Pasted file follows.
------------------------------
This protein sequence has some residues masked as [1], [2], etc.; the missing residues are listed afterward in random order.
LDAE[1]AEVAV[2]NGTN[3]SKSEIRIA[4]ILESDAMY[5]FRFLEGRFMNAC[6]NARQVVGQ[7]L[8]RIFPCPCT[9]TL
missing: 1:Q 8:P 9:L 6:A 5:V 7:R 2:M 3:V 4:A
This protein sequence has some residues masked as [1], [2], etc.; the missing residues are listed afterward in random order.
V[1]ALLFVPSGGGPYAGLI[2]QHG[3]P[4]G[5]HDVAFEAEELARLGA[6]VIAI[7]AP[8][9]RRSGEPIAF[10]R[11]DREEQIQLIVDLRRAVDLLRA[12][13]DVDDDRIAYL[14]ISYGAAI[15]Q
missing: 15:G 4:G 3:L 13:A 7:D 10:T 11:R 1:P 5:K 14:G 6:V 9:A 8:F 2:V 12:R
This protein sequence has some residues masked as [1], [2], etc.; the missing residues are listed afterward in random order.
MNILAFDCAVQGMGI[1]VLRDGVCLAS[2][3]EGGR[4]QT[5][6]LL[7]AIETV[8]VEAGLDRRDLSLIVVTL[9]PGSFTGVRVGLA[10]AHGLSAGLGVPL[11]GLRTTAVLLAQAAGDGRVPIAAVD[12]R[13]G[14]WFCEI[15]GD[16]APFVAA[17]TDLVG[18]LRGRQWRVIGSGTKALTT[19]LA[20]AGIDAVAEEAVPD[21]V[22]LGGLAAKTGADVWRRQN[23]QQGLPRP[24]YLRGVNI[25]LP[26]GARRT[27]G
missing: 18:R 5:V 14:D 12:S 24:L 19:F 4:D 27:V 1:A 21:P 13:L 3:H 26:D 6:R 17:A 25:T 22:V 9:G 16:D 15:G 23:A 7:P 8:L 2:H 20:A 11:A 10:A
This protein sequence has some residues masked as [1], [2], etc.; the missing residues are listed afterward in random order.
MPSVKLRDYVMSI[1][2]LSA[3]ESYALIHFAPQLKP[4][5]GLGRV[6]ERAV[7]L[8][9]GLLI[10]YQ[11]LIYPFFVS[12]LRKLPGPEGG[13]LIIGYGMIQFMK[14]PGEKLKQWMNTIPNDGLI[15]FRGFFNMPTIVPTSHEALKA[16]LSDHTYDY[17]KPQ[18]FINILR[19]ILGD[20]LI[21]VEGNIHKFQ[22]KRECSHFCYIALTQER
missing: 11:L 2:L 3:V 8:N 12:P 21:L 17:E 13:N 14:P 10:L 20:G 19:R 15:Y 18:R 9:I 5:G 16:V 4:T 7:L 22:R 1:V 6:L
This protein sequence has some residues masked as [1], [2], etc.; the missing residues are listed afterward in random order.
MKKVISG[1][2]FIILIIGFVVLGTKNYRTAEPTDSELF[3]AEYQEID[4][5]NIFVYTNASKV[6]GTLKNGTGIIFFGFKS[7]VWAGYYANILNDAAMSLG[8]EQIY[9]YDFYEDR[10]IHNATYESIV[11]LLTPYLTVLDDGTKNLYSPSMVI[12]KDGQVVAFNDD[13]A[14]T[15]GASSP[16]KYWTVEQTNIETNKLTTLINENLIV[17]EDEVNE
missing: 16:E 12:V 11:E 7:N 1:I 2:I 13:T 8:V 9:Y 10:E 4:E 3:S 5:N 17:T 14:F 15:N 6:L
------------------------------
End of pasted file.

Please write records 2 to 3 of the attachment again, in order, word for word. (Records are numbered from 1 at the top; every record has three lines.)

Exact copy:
This protein sequence has some residues masked as [1], [2], etc.; the missing residues are listed afterward in random order.
V[1]ALLFVPSGGGPYAGLI[2]QHG[3]P[4]G[5]HDVAFEAEELARLGA[6]VIAI[7]AP[8][9]RRSGEPIAF[10]R[11]DREEQIQLIVDLRRAVDLLRA[12][13]DVDDDRIAYL[14]ISYGAAI[15]Q
missing: 15:G 4:G 3:L 13:A 7:D 10:T 11:R 1:P 5:K 14:G 6:V 9:A 8:F 2:V 12:R
This protein sequence has some residues masked as [1], [2], etc.; the missing residues are listed afterward in random order.
MNILAFDCAVQGMGI[1]VLRDGVCLAS[2][3]EGGR[4]QT[5][6]LL[7]AIETV[8]VEAGLDRRDLSLIVVTL[9]PGSFTGVRVGLA[10]AHGLSAGLGVPL[11]GLRTTAVLLAQAAGDGRVPIAAVD[12]R[13]G[14]WFCEI[15]GD[16]APFVAA[17]TDLVG[18]LRGRQWRVIGSGTKALTT[19]LA[20]AGIDAVAEEAVPD[21]V[22]LGGLAAKTGADVWRRQN[23]QQGLPRP[24]YLRGVNI[25]LP[26]GARRT[27]G
missing: 18:R 5:V 14:D 12:S 24:L 19:F 4:D 27:V 1:A 21:P 13:L 3:H 26:D 6:R 17:A 25:T 22:V 9:G 16:D 15:G 23:A 7:P 8:L 2:H 20:A 11:A 10:A